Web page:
AbstractThis paper is a qualitative and quantitative corpus-based study analysing the correlation of clusivity, tense, and modality patterns in TED (Technology, Entertainment, Design) talks, which are popularising speeches aiming at knowledge dissemination among laypersons. Using a corpus composed of the TED Talks presented in 2012, the study investigates the ways in which TED speakers use first-person plural and singular pronouns when interacting with their audiences. The patterns of clusivity used in the corpus confirm one of the main characteristics of TED Talks, that is to say, the abolition of the ‘scientistmediator-audience’ triangulation, typical of canonical popularising genres. The inclusive pronouns used in the corpus construct positive politeness, making the audience feel part of the knowledge-spreading experience. The analysis also reveals how TED Talks are actually an ‘innovative’ means of popularisation, in which there is no longer a distinction between ‘I’, the speaker, and ‘you’, the audience. ‘I’ and ‘you’ become ‘we’, in a common project which invites the audience to take on specific attitudes and behaviours and concretely participate in changes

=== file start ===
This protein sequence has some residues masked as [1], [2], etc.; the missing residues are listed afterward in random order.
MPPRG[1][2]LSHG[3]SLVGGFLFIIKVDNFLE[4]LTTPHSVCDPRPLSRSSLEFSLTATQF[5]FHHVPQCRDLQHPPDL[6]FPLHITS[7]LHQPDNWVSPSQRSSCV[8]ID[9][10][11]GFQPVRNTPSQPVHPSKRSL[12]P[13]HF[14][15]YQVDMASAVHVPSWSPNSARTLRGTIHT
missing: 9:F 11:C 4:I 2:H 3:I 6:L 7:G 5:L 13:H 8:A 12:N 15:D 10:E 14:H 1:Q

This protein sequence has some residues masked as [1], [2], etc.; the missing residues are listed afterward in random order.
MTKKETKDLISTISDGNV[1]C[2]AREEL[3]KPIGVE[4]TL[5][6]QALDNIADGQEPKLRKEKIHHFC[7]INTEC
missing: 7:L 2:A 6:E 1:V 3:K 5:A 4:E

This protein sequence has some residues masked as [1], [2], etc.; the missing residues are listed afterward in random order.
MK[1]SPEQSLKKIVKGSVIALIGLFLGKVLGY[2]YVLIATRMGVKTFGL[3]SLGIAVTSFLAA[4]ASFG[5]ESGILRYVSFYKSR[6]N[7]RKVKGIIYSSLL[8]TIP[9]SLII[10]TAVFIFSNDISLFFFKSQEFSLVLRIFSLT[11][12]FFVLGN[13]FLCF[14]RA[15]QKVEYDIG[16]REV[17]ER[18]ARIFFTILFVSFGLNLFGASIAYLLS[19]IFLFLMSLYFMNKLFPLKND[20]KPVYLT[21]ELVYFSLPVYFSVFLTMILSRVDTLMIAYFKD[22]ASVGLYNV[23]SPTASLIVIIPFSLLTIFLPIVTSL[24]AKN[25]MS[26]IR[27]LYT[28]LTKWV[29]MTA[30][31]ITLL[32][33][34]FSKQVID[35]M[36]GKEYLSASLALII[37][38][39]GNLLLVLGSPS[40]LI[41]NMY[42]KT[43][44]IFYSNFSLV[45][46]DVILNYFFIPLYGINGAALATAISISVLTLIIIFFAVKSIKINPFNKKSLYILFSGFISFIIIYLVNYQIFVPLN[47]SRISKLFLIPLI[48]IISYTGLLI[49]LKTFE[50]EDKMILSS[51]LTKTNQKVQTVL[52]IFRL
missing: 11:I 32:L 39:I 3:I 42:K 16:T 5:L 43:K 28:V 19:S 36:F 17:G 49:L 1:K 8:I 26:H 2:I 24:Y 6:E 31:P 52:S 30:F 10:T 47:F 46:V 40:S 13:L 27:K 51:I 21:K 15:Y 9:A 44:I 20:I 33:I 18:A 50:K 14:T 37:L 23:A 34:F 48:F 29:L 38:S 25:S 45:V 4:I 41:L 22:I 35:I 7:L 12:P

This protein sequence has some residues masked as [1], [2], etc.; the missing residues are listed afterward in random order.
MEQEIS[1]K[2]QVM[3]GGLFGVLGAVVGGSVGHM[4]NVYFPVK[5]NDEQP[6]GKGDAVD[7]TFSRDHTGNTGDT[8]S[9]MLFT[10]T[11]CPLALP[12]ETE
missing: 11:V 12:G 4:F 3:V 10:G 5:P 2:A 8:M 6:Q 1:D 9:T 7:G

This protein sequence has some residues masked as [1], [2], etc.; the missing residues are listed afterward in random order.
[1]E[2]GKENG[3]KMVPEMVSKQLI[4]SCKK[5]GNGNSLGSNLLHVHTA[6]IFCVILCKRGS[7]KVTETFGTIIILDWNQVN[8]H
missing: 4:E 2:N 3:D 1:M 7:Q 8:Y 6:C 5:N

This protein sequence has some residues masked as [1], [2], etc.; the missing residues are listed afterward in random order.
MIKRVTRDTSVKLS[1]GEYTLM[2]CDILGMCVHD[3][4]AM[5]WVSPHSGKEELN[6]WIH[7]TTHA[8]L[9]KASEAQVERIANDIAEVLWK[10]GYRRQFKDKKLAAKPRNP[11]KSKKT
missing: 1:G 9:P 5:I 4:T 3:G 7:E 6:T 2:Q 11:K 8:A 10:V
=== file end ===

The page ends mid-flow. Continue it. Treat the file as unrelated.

Copyright (c) 2018 Giuseppina Scotto di Carlo
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